Gus Hansen and Viktor Blom have parted ways with Full Tilt, as the online poker company ditches its last sponsored poker pros and begins a new chapter in its colorful and infamous history: as a site that is as much about casino games as it is about poker.
Full Tilt said that, while it wished Hansen and Blom all the best, it has decided to move away from “pro-centric advertising” to “focus on the experiences and stories of the vast majority of our players,” adding that the move had come following a yearlong review of the Full Tilt brand.
“Full Tilt will celebrate the excitement, fun, and intrinsic enjoyment of playing our poker, blackjack, roulette, and slots games,” said a statement. “A new TV campaign will launch imminently, representing this new approach. There will be more news on this later in the week.”
Full Tilt began rolling out casino games at the beginning of 2014, but this is the first indication that its marketing focus is to shift so dramatically towards its non-poker offering, although we might have guessed by the company’s decision in July to drop the world “poker” from its domain name.
The termination of Hansen and Blom’s association with Full Tilt spells the end of “The Professionals,” a group formed in 2012 to celebrate the site’s return to operations following its buy-out by PokerStars, and in particular the return of the nosebleed stakes.
The Professionals also initially featured Tom Dwan, whose contract was not renewed in December 2013. There was speculation at the time that he was failing in his commitments to his sponsors; Dwan was once publicly blasted by Daniel Negreanu for turning up late to a Full Tilt event, and he and Hansen were criticized for skipping the 2013 WSOP Main Event in order to play a game of high-stakes Chinese poker.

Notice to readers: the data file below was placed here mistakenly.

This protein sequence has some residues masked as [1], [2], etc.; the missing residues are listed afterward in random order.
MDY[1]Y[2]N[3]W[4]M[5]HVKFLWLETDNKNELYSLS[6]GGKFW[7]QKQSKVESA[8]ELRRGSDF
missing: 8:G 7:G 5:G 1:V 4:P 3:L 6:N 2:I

In fact, the success of The Professionals as a sponsorship package was mixed for Full Tilt. While Blom and Hansen were both huge fan favorites, Blom’s flat refusal to do interviews makes him an odd choice of brand ambassador, while Hansen’s current status as the second-biggest high-stakes online poker loser in the history of the game (after Guy Laliberte), doesn’t quite chime with the “Professionals” tag.
It seems that the days of the sponsored pro are numbered, as more and more online poker sites grapple with constrained marketing budgets. At the height of the poker boom, which was arguably the 2006 WSOP Main Event, you could survey the fields in the Amazon Room at the Rio Hotel and Casino in Las Vegas and it seemed like almost everyone was wearing some kind of logo. Sponsorship today is reserved for only the most marketable of players, and it seems PokerStars is the only site that can afford to have more than a handful.